Opinion | The one who kindled the flame of truth
A century-and-a-half since his birth, Mahatma Gandhi’s ideals still inspire us. While his vision may be a blur to some, the force of his convictions could yet give us a better world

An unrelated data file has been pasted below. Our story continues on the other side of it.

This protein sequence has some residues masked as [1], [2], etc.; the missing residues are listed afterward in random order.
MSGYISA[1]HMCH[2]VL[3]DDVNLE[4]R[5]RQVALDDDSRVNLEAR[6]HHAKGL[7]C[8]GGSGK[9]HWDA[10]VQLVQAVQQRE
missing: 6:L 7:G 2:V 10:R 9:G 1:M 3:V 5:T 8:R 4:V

The pop of champagne may be more familiar to much of the world than a crop in Champaran that rattled an empire. But that does not alter the facts. It was a response to the plight of indigo farmers in Bihar about a century ago that first kindled the idea of satya- graha—truth force—in India. It was a firm conviction in truth and its power to prevail against the odds that animated the call for self-rule, which led us to our tryst with destiny in 1947. And it was he who showed the way. He unified us, gave us a national purpose, and sparked a global revolution of hope—for justice, equity and peace by means of non-violence. Today, a century-and-a-half after the birth of Mohandas Karamchand Gandhi (1869–1948) in Porbandar, Gujarat, his spirit lives on. Evoked by the subtlety of blue denim, the mood of a campus festival, the eloquence of Martin Luther King’s dream, the get-up of a Beatle, the sight of a currency note, the jaadu ki jhappi of Munna Bhai and, above all, by every little act that relieves someone of misery, Mahatma Gandhi lives on. An inspiration, he certainly is. What’s less clear, alas, is the extent to which he inspires our collective conscience.